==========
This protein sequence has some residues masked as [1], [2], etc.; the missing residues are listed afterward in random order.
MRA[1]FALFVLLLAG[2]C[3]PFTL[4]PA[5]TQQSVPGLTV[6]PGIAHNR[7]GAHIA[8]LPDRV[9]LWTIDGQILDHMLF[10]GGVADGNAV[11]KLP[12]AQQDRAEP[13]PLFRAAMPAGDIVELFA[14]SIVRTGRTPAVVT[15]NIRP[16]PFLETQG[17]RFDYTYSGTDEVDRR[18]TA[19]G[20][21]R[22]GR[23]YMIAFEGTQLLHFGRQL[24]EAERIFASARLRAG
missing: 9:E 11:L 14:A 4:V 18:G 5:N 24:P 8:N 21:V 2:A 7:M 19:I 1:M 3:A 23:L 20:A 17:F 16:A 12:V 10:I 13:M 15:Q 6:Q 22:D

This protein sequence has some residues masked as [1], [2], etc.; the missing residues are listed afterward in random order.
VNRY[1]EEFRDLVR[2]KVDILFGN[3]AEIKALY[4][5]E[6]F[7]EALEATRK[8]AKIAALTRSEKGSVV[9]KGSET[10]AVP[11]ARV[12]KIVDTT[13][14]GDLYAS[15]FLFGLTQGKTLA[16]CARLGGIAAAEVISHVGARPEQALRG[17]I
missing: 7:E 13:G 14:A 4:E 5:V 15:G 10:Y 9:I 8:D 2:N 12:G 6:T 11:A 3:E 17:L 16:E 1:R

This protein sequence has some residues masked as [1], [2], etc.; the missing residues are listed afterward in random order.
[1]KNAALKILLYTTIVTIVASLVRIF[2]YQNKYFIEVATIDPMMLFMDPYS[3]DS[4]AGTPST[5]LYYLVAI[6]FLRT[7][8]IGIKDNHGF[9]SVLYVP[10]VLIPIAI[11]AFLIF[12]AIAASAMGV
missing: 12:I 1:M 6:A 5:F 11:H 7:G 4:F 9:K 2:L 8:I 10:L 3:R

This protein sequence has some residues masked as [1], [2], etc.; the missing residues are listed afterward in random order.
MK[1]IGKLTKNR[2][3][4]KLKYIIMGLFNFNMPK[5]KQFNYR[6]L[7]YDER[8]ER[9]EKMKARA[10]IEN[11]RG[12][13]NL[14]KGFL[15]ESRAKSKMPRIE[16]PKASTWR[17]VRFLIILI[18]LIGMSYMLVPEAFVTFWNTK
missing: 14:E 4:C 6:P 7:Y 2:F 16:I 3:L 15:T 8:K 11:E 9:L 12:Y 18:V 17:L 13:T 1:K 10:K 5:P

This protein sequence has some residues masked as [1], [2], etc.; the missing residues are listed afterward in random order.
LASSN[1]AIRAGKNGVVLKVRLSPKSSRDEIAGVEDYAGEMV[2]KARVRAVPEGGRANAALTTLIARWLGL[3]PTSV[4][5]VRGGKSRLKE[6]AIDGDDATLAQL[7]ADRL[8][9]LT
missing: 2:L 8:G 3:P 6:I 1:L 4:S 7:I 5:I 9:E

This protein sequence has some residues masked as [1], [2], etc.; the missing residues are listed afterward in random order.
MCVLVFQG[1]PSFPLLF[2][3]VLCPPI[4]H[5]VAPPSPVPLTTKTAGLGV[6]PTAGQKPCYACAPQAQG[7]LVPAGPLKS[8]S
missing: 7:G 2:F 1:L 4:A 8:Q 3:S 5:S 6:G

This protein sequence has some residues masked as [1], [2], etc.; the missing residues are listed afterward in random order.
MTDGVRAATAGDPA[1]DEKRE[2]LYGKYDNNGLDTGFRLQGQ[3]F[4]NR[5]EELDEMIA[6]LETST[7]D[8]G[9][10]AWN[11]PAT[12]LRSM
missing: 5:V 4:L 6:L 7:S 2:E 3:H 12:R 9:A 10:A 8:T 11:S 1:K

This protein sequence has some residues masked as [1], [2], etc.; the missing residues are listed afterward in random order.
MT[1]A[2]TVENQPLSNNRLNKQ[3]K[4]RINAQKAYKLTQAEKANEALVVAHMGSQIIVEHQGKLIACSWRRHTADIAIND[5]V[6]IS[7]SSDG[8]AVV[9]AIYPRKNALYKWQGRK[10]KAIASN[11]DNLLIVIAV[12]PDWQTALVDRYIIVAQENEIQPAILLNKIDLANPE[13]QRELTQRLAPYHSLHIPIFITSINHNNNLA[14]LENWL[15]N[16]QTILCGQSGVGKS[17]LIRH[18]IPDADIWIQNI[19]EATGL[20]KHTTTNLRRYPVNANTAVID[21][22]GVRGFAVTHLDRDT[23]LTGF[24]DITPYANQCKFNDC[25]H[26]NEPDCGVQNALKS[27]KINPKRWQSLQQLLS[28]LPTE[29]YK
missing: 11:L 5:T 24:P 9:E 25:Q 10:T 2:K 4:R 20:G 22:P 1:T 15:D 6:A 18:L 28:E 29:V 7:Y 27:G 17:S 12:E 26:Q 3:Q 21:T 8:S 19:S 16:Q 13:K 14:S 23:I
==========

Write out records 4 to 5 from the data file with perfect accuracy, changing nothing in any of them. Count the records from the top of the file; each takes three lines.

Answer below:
This protein sequence has some residues masked as [1], [2], etc.; the missing residues are listed afterward in random order.
MK[1]IGKLTKNR[2][3][4]KLKYIIMGLFNFNMPK[5]KQFNYR[6]L[7]YDER[8]ER[9]EKMKARA[10]IEN[11]RG[12][13]NL[14]KGFL[15]ESRAKSKMPRIE[16]PKASTWR[17]VRFLIILI[18]LIGMSYMLVPEAFVTFWNTK
missing: 14:E 4:C 6:P 7:Y 2:F 16:I 3:L 15:T 8:K 11:E 9:L 12:Y 18:V 17:L 13:T 1:K 10:K 5:P

This protein sequence has some residues masked as [1], [2], etc.; the missing residues are listed afterward in random order.
LASSN[1]AIRAGKNGVVLKVRLSPKSSRDEIAGVEDYAGEMV[2]KARVRAVPEGGRANAALTTLIARWLGL[3]PTSV[4][5]VRGGKSRLKE[6]AIDGDDATLAQL[7]ADRL[8][9]LT
missing: 2:L 8:G 3:P 6:I 1:L 4:S 7:I 5:I 9:E